Saturday, July 6, 2013

Eliminate All Bridge & Tunnel Tolls, Says Thomas Robert Stevens, Personal Freedom Party Candidate For NYC Public Advocate

Thomas Robert Stevens, the Personal Freedom Party candidate for New York City Public Advocate, has called for the elimination of all bridge and tunnel tolls in the New York City metropolitan area. In a statement issued July 5, 2013, Dr. Stevens said the following:

Bridge and tunnel tolls significantly interfere with the ability of local businesses to draw customers from other boroughs and nearby states. Excessive tolls cost jobs, negatively impact the economy and take money out of the pockets of New York City residents who can certainly find better things to spend it on. Tolls are an unwelcome financial burden, a hidden tariff on goods and services from other boroughs and an additional tax New York City residents can ill-afford.

If a Bronx resident wishes to patronize AMC Loews Bay Terrace 6 or shop at the Bay Terrace Shopping Center just across the Throgs Neck Bridge, that potential customer will need to pay $15.00 in tolls to make that choice. Just the other night, I traveled from Queens County to go to a $6.00 movie in North Bergen, New Jersey and paid $28.00 in tolls. A Staten Island resident who decides to have dinner in Bay Ridge, Brooklyn must add $15.00 to the cost of the evening when making that decision. Local businesses suffer because they lose customers, have lower profits and cannot keep as many people employed. This extra financial burden is also felt by local businesses that make deliveries throughout the metropolitan area and by residents who no longer have that extra cash to make purchases and to pay bills. 

The New York City metropolitan area needs to become a Free Trade Zone without trade barriers and hidden tariffs on goods purchased in other boroughs. The market needs to be opened up so the only cost of travelling to your favorite business is the cost of gas, which is not too much of a burden given that most destinations within New York City are within 20 miles of wherever you may live. We need to do everything in our power to help businesses thrive in New York City and to provide toll relief for everyone.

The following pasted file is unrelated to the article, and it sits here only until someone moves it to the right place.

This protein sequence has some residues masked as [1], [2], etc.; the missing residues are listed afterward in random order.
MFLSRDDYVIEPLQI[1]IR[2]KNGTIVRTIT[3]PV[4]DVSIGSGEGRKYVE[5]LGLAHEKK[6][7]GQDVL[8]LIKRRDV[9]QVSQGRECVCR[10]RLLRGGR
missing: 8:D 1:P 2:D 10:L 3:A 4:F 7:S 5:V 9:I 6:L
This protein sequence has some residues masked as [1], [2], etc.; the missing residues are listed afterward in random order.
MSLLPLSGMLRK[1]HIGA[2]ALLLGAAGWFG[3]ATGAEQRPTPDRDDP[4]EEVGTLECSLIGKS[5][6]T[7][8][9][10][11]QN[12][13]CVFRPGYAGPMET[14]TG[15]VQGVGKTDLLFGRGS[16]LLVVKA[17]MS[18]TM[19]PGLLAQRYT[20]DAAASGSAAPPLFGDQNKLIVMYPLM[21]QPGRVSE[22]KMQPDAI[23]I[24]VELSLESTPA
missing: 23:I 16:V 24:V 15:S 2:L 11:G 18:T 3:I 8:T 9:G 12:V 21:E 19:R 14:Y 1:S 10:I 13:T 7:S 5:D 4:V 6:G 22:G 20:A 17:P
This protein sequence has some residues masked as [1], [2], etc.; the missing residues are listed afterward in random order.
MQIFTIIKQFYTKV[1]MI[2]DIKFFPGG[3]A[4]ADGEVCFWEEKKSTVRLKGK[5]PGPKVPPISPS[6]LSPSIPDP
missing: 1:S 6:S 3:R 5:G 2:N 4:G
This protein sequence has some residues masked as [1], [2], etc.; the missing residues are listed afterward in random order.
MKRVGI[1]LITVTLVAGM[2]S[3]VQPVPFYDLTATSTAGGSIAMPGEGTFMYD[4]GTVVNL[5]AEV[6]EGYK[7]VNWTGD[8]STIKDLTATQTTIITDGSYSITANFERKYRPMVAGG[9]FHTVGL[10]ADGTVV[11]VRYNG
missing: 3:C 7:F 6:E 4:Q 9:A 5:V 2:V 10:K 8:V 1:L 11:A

Bridge and tunnel tolls need to be eliminated immediately. As an interim step, all Port Authority and MTA tolls for bridges and tunnels in the New York City Metropolitan area need to be reduced to no more than $1.00 for each crossing. I call for legislative action to eliminate the Port Authority of New York & New Jersey and the Metropolitan Transportation Authority. Alternative ways can and must be found to finance road repair, maintain infrastructure, and pay the salaries of those employees doing necessary work. Taxes are already too high on New Yorkers. The construction costs of bridges and tunnels have been paid off years ago and yet the politicians continue to allow bridge and tunnel users to be fleeced and shaken down for significant amounts of cash every time they cross a bridge or use a tunnel.

People need to rise up and say "enough is enough". Tolls on bridges and tunnels in the New York City Metropolitan area must be ended now.  

Thomas Robert Stevens obtained the nomination of the Personal Freedom Party to run for New York City Public Advocate at a convention held on May 11, 2013. At that convention, Sam Sloan was nominated as the Personal Freedom Party's nominee for Mayor and Kristin Davis was nominated as the Personal Freedom Party's nominee for Comptroller.


  1. I never even thought of this but this makes perfect economic sense and is economically fair.

  2. The right to travel is a common-law right, which cannot rightly be abrogated by paving it over.

    The point of roads is to make land valuable by making it accessible, and this is only accomplished if the roads are fully used. This makes tolls counter-productive.

    Owners of high-rise buildings do not toll the elevators. The rent of the upper floors pays for the elevators.

    Roads and transit are just horizontal elevators. The can be easily paid for by a tax that collects a small portion of the land value they create.

  3. One does not need to eliminate tolls to still accomplish the objective of inter-borough free trade. This can be done via public transport, to a large extent, though I acknowledge Brooklyn<=>Queens and NYC<=>NJ public transit does not serve every need. The risk with eliminating these tolls is gridlock for everyone. The Brooklyn Bridge is free, and typically more congested than the Battery Tunnel (or whatever it's called now). It's a nice idea, but we need a traffic or civil engineer to assess the impact this would create, as it is not simply a political issue, but a practical one.